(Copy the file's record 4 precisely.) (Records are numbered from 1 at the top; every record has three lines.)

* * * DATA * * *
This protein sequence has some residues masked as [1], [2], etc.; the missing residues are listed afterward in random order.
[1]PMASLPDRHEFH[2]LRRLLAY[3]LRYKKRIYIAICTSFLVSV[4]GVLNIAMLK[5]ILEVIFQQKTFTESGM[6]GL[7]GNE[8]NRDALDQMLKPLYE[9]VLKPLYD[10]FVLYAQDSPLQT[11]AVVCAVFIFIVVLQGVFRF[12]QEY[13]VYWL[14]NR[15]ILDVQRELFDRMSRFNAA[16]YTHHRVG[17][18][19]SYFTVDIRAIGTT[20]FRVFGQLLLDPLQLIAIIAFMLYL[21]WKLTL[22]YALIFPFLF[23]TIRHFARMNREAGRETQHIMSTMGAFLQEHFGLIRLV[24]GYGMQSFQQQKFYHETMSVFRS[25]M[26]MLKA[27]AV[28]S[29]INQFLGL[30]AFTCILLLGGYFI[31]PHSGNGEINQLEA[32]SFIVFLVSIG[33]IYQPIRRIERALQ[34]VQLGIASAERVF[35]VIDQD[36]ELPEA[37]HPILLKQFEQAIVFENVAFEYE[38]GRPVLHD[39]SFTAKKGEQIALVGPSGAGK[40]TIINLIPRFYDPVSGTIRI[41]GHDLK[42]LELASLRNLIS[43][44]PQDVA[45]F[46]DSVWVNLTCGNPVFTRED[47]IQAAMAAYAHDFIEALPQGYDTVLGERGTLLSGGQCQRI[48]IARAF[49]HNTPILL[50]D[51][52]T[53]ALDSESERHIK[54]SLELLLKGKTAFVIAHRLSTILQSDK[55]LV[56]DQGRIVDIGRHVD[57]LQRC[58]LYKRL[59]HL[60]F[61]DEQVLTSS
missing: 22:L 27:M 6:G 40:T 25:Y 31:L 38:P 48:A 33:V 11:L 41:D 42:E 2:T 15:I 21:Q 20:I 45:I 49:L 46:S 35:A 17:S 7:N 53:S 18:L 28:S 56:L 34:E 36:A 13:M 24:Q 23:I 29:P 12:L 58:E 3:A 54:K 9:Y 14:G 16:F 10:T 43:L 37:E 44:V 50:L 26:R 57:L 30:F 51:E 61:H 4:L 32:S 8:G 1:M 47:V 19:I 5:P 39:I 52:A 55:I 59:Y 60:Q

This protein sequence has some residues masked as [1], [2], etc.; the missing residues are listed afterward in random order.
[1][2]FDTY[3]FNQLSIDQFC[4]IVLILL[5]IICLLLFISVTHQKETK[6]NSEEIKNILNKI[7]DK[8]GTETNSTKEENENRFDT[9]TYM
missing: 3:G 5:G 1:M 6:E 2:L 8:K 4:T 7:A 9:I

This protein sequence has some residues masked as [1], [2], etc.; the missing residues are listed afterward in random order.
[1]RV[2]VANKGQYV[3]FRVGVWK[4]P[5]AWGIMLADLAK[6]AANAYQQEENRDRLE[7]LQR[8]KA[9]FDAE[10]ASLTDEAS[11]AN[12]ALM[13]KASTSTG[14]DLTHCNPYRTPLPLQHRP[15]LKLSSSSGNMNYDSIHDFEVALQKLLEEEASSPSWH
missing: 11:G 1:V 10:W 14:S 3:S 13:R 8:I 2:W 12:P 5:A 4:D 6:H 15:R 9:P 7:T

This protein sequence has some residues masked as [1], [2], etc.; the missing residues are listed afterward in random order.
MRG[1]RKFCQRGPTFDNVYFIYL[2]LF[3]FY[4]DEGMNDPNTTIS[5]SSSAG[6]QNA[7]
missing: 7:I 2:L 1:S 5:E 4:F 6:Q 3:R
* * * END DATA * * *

This protein sequence has some residues masked as [1], [2], etc.; the missing residues are listed afterward in random order.
MRG[1]RKFCQRGPTFDNVYFIYL[2]LF[3]FY[4]DEGMNDPNTTIS[5]SSSAG[6]QNA[7]
missing: 7:I 2:L 1:S 5:E 4:F 6:Q 3:R